Comparing the Efficacy of Eletriptan for Migraine in Women During Menstrual and Non-Menstrual Time Periods: A Pooled Analysis of Randomized Controlled Trials


  • Conflict of Interest: R.B., M.A., Y.A., and E.R. are paid employees of Pfizer Inc. A.C. was an employee of Pfizer at the time this study was conducted and the manuscript was drafted.
  • V.M. has received a grant from GSK; has acted as consultant for Nautilus Pharma, Allergan, and Zogenix; and has acted as a speaker for Allergan and Zogenix.
  • S.S. is on the advisory panel of and receives honoraria from Allergan, Capnia, Iroko Pharmaceuticals, Lilly, MAP, Medtronic, Neuralieve, NINDS, NuPathe, Pfizer, and St. Jude Medical; serves as a consultant for and receives honoraria from Alderbio, Amgen, Electrocore, Opti-Nose, and Zogenix; employer receives research support from Allergan, BMS, Cumberland, ElectroCore, Lilly, Merck, Merz, Opti-Nose, St. Jude Medical, and Troy Healthcare.
  • Financial Support: This analysis was designed, undertaken, and funded by Pfizer Inc.
  • Clinical Trial Registration Number: Not applicable.



To assess the efficacy and tolerability of eletriptan in treating migraine attacks occurring within the defined menstrual time period of 1 day before and 4 days after onset of menstruation (menses days –1 to +4) compared with attacks occurring during non-menstrual time periods (occurring outside of menses days –1 to +4).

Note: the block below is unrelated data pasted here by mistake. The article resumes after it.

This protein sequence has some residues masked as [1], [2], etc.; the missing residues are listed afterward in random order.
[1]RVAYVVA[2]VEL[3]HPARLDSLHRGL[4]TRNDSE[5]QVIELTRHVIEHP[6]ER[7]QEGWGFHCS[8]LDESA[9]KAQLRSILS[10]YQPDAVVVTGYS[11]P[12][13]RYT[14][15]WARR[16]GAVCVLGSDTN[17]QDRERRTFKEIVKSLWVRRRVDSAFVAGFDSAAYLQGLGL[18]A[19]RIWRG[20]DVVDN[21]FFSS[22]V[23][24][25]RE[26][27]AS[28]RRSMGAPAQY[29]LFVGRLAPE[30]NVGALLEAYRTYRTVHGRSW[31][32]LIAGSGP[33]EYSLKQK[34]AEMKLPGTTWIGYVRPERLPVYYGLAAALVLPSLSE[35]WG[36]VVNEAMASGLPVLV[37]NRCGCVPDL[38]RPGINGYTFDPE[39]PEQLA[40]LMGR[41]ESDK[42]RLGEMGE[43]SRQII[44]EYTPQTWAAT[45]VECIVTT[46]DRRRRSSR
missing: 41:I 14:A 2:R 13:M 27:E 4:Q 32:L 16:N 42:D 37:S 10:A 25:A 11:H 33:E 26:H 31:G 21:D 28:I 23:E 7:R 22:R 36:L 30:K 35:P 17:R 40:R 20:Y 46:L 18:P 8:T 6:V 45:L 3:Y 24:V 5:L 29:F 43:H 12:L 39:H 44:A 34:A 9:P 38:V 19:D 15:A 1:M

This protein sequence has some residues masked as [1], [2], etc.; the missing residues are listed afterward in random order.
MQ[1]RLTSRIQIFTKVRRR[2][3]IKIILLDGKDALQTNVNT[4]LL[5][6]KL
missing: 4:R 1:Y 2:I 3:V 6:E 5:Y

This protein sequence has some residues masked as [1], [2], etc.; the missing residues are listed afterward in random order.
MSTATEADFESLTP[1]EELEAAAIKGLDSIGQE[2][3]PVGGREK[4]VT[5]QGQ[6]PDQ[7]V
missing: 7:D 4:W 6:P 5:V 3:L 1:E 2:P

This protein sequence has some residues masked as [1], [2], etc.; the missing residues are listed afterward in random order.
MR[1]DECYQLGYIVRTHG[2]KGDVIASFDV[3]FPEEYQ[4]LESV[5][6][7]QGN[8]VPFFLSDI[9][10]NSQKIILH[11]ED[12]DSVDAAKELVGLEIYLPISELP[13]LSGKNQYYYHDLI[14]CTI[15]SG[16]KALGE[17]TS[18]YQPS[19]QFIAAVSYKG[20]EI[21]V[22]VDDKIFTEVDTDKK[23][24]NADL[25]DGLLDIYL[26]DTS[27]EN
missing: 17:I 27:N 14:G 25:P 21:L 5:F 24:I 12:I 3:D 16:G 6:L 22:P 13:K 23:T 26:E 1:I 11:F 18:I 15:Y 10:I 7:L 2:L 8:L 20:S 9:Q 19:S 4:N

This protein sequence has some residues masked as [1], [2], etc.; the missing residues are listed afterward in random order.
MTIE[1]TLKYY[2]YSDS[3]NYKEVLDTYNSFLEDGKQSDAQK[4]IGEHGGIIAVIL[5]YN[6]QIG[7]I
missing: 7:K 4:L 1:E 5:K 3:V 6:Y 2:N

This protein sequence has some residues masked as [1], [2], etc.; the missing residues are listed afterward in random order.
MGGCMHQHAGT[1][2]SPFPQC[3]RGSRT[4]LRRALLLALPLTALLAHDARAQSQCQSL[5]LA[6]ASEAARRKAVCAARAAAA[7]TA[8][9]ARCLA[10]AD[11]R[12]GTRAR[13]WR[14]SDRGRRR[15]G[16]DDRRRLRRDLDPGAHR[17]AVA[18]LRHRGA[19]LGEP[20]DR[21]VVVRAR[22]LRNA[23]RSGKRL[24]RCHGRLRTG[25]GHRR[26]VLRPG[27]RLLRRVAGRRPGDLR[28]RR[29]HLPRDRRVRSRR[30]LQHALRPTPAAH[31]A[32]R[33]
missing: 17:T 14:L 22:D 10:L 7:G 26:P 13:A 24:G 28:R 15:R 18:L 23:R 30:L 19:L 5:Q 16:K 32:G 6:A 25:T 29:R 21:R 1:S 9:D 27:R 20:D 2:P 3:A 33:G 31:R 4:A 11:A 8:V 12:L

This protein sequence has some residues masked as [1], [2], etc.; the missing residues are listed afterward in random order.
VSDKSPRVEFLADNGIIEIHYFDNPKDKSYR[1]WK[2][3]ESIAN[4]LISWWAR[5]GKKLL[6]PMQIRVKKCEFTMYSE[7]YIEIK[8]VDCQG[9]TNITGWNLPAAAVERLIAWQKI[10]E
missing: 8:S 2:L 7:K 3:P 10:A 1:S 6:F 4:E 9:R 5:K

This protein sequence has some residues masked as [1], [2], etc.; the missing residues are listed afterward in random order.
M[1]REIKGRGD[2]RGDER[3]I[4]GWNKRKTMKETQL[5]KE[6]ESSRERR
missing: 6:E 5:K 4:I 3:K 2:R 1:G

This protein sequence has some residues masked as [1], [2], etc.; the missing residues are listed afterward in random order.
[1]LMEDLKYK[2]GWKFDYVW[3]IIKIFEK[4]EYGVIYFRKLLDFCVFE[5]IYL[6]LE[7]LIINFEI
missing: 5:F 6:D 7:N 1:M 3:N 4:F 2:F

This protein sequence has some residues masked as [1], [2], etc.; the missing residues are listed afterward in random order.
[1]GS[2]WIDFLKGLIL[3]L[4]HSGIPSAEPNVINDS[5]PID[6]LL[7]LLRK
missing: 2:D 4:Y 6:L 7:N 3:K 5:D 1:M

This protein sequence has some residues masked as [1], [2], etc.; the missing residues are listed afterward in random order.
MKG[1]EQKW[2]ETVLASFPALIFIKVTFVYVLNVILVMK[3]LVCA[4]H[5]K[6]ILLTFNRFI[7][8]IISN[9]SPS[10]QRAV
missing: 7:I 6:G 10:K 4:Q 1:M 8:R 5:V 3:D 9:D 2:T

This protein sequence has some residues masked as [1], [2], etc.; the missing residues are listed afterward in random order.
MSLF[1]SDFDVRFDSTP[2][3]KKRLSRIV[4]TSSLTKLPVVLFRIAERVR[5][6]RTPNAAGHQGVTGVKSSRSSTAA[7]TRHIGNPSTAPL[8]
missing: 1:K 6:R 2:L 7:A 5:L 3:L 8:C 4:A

Migraine attacks during menses have been associated with longer duration, higher recurrence rates, greater treatment resistance, and greater functional disability than those not associated with menses. The efficacy of eletriptan in treating migraine attacks associated with menstruation vs those outside a defined menstrual period has not been evaluated.


Data were pooled from 5 similarly designed, double-blind, randomized, placebo-controlled trials of eletriptan 20 mg/40 mg/80 mg. Two groups were defined for this analysis: women with a single index migraine beginning during the menstrual (group 1) and non-menstrual (group 2) time periods. End points of interest were headache response at 2 hours, migraine recurrence and sustained responses for nausea, photo/phonophobia, and function. Logistic regression was used to compare group 1 vs group 2 and each eletriptan dose (20, 40, or 80 mg) vs placebo. Adverse events were also assessed.


Of 3217 subjects pooled from 5 studies, 2216 women were either in group 1 (n = 630) or group 2 (n = 1586). Rates of headache response at 2 hours were similar in group 1 vs group 2 (odds ratio [OR] = 1.11 [95% confidence interval (CI) 0.91, 1.36]; P = .2944). The rate of headache recurrence was significantly higher in group 1 vs group 2 (26.8% vs 18.6%; OR = 1.67 [95% CI 1.23, 2.26]; P < .001). The odds of achieving sustained nausea responses were significantly lower in group 1 than in group 2 (OR = 0.70 [95% CI 0.54, 0.92]; P = .0097). There was no significant difference between group 1 and group 2 in the odds of achieving a sustained photo/phonophobia and functional response (OR = 0.96 [95% CI 0.77, 1.20]; P = .7269 and OR = 1.14 [95% CI 0.87, 1.50]; P = .3425, respectively). Adverse events were comparable between group 1 and group 2.


Two-hour headache outcome measures were similar in women treated with eletriptan both within and outside of the defined menstrual time period (menses days –1 to +4). The main treatment differences between the 2 groups occurred 2-24 hours post-treatment, with higher recurrence rates and lower sustained response rates for nausea in the group treated during the menstrual time period.